Never will I forget the days of my youth, of the laughter around the well as my mother drew water or chatted with her friends. It was a task that was soon to be my own for no household can survive without water and those brief moments in the middle of the village are the precious times for all women. They are the opportunities for a short rest from the daily routine of caring for the house and family, an occasion to meet friends, exchange news and share a lifetime of togetherness, for every woman knows every other woman in a small village such as Nazareth. Our lives are inextricably entwined. That is why village life is a wonderful strength and support, but when something goes wrong, the gossip can be unending and unendurable.
I felt great sorrow for my mother in that brief period before Joseph and I married. The women could see that I was pregnant, but if it was something that my mother had found hard to accept at first, so did the people in the village. There was the inevitable gossip. There were the snide comments that both my mother and I found hurtful. After all, neither of us could say what had happened. I could not tell the world that I had been visited by an angel. Joseph could not face the menfolk of Nazareth, telling them that he was not the father of my baby. I would have been stoned to death as an adulterer because, as Joseph and I were already betrothed, we were as solemnly bound to each other as if we were married.
Life became easier once Joseph and I were married. People then presumed that my baby was also his. The gossip soon died away as we lived the life of an ordinary married couple, with me looking after the house and Joseph continuing his work as a carpenter.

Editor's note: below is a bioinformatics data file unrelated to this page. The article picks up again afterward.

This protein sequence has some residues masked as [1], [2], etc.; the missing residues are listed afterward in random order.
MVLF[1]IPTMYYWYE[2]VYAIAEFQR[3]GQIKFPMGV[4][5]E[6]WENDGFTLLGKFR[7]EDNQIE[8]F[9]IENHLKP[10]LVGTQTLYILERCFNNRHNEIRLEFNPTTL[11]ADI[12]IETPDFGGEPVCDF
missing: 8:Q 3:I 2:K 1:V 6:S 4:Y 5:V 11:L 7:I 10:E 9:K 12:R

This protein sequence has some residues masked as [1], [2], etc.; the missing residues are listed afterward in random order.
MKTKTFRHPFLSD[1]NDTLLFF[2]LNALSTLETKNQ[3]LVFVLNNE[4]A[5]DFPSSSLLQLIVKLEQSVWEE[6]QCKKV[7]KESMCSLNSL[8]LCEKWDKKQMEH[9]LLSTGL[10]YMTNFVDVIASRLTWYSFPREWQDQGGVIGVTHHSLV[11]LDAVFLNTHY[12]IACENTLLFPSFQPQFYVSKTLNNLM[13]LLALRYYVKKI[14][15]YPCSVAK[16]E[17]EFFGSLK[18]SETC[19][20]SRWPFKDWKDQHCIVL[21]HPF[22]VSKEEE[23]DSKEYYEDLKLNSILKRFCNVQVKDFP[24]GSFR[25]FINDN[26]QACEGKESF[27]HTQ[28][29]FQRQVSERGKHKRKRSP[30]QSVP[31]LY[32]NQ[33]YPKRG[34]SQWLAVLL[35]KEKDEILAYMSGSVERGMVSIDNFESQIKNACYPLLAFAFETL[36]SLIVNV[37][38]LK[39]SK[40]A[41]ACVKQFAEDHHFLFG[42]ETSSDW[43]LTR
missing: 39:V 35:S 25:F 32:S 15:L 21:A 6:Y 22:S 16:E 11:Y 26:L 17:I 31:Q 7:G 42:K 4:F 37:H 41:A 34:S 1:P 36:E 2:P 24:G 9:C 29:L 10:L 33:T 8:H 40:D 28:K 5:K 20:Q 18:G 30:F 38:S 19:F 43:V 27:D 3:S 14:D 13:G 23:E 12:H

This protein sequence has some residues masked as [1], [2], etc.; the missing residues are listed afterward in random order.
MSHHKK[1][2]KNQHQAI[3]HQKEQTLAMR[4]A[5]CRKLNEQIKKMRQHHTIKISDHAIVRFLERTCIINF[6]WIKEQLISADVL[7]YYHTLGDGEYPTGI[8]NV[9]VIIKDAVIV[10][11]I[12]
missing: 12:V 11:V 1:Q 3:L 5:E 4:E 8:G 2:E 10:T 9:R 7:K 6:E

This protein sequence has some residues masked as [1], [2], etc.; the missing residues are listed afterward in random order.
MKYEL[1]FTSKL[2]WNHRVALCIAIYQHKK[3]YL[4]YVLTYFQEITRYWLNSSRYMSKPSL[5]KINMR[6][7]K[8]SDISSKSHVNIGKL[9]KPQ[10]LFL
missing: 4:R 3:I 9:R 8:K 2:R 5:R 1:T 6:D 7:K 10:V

…and then Jesus came along. Yes, the journey to Bethlehem was difficult, especially as I went into labour and gave birth to Jesus in a stable, but the innkeeper’s wife was very kind to us whilst we were there. Even as we escaped into Egypt, knowing that we were trying to escape from Herod, as we passed by the inn, she ran out, pressing food into Joseph’s hand.
Joseph and I were happy to return to Nazareth from Egypt. By then, Jesus was walking. He was such a happy child, a real treasure. We loved watching him take his first steps, stumble and fall, and then pick himself up again. Yes, there were tears if he hurt himself, but what toddler learns to walk without a few bumps and bruises?
It was not long before Jesus was a boy, playing with his friends, accompanying us to the synagogue, ‘helping’ Joseph in his workshop, finding countless ways to satisfy his lively intelligence and abundant energy.
Then Joseph died. Jesus became the head of the household and so it was his job to lead the mourning for the man who had been everything that a father should have been to him. Nobody would ever have known that Joseph was not the father of Jesus. He was such a caring, loving, wonderful, man. We loved him so much. I thought I would never come to terms with not having him at my side…
I had always known that Jesus would grow to manhood and would move away from Nazareth, following the path that his Father had chosen for him. My life was often lonely in his absence, especially when I heard of both, the joys and the sorrows of those three years. I cannot begin to describe what his arrest, crucifixion and death meant to me, cannot begin to express the agony of that day, an agony that left a lasting mark even when I had seen him after his resurrection.
…and now, Jesus and I are together again, forever. Joseph and I are together again, forever. Heaven is togetherness.